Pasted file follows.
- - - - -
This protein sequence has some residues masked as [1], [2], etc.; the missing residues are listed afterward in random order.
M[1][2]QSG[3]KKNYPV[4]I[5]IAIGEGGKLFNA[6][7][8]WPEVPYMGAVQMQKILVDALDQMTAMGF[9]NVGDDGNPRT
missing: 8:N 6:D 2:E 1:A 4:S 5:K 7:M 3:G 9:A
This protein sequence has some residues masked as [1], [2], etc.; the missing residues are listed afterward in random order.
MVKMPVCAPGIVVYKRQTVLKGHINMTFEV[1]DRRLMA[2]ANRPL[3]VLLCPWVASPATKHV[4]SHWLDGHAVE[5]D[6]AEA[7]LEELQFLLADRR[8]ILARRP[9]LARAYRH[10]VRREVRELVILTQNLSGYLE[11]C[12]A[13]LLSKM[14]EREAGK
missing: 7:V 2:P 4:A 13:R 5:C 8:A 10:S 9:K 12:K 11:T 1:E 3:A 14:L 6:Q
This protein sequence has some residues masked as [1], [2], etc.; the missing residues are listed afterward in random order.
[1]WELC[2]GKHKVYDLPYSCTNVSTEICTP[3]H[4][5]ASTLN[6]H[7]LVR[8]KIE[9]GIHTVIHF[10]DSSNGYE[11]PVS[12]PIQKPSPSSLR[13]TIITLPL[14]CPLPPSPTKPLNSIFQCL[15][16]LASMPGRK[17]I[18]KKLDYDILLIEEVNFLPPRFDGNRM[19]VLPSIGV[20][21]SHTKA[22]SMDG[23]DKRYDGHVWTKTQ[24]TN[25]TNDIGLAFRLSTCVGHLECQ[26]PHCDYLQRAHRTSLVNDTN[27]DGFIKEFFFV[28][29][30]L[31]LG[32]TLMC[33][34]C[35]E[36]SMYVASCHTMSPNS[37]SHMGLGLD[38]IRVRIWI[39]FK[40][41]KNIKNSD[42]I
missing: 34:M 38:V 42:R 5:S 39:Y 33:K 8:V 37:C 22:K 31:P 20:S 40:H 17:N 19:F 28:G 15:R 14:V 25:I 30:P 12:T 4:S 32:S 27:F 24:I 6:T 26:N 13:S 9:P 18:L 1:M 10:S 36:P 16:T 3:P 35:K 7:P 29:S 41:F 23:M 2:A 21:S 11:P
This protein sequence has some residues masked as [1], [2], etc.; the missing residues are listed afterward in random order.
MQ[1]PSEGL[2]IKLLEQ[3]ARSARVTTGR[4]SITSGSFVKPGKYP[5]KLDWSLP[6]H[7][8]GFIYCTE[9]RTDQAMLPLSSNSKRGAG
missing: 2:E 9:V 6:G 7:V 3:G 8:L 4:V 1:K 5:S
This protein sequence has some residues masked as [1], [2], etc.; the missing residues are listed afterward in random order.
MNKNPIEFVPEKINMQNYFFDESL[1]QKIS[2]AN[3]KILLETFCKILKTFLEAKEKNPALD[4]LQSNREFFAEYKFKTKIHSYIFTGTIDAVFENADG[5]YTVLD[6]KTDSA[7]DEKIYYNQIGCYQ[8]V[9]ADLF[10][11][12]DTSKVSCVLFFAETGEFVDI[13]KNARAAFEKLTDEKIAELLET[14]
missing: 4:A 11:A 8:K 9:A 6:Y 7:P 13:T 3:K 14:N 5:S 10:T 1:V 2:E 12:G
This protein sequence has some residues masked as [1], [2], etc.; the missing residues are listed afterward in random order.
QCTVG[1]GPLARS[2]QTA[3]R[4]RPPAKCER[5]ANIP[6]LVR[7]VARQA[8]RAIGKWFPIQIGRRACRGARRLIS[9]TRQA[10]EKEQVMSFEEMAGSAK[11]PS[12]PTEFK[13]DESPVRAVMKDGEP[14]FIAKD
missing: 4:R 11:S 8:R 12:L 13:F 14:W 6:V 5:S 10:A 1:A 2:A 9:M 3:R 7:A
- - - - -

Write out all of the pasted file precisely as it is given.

This protein sequence has some residues masked as [1], [2], etc.; the missing residues are listed afterward in random order.
M[1][2]QSG[3]KKNYPV[4]I[5]IAIGEGGKLFNA[6][7][8]WPEVPYMGAVQMQKILVDALDQMTAMGF[9]NVGDDGNPRT
missing: 8:N 6:D 2:E 1:A 4:S 5:K 7:M 3:G 9:A
This protein sequence has some residues masked as [1], [2], etc.; the missing residues are listed afterward in random order.
MVKMPVCAPGIVVYKRQTVLKGHINMTFEV[1]DRRLMA[2]ANRPL[3]VLLCPWVASPATKHV[4]SHWLDGHAVE[5]D[6]AEA[7]LEELQFLLADRR[8]ILARRP[9]LARAYRH[10]VRREVRELVILTQNLSGYLE[11]C[12]A[13]LLSKM[14]EREAGK
missing: 7:V 2:P 4:A 13:R 5:C 8:A 10:S 9:K 12:K 11:T 1:E 3:A 14:L 6:Q
This protein sequence has some residues masked as [1], [2], etc.; the missing residues are listed afterward in random order.
[1]WELC[2]GKHKVYDLPYSCTNVSTEICTP[3]H[4][5]ASTLN[6]H[7]LVR[8]KIE[9]GIHTVIHF[10]DSSNGYE[11]PVS[12]PIQKPSPSSLR[13]TIITLPL[14]CPLPPSPTKPLNSIFQCL[15][16]LASMPGRK[17]I[18]KKLDYDILLIEEVNFLPPRFDGNRM[19]VLPSIGV[20][21]SHTKA[22]SMDG[23]DKRYDGHVWTKTQ[24]TN[25]TNDIGLAFRLSTCVGHLECQ[26]PHCDYLQRAHRTSLVNDTN[27]DGFIKEFFFV[28][29][30]L[31]LG[32]TLMC[33][34]C[35]E[36]SMYVASCHTMSPNS[37]SHMGLGLD[38]IRVRIWI[39]FK[40][41]KNIKNSD[42]I
missing: 34:M 38:V 42:R 5:S 39:Y 33:K 8:V 37:C 22:K 31:P 20:S 40:H 17:N 19:F 28:G 15:R 14:V 25:I 30:P 12:T 4:S 32:S 27:F 24:I 6:T 26:N 13:S 9:P 18:L 1:M 10:S 36:P 16:T 3:P 35:K 7:P 29:S 41:F 23:M 2:A 21:S 11:P
This protein sequence has some residues masked as [1], [2], etc.; the missing residues are listed afterward in random order.
MQ[1]PSEGL[2]IKLLEQ[3]ARSARVTTGR[4]SITSGSFVKPGKYP[5]KLDWSLP[6]H[7][8]GFIYCTE[9]RTDQAMLPLSSNSKRGAG
missing: 2:E 9:V 6:G 7:V 3:G 8:L 4:V 1:K 5:S
This protein sequence has some residues masked as [1], [2], etc.; the missing residues are listed afterward in random order.
MNKNPIEFVPEKINMQNYFFDESL[1]QKIS[2]AN[3]KILLETFCKILKTFLEAKEKNPALD[4]LQSNREFFAEYKFKTKIHSYIFTGTIDAVFENADG[5]YTVLD[6]KTDSA[7]DEKIYYNQIGCYQ[8]V[9]ADLF[10][11][12]DTSKVSCVLFFAETGEFVDI[13]KNARAAFEKLTDEKIAELLET[14]
missing: 4:A 11:A 8:K 9:A 6:Y 7:P 13:T 3:K 14:N 5:S 10:T 1:V 2:E 12:G
This protein sequence has some residues masked as [1], [2], etc.; the missing residues are listed afterward in random order.
QCTVG[1]GPLARS[2]QTA[3]R[4]RPPAKCER[5]ANIP[6]LVR[7]VARQA[8]RAIGKWFPIQIGRRACRGARRLIS[9]TRQA[10]EKEQVMSFEEMAGSAK[11]PS[12]PTEFK[13]DESPVRAVMKDGEP[14]FIAKD
missing: 4:R 11:S 8:R 12:L 13:F 14:W 6:V 5:S 10:A 1:A 2:A 9:M 3:R 7:A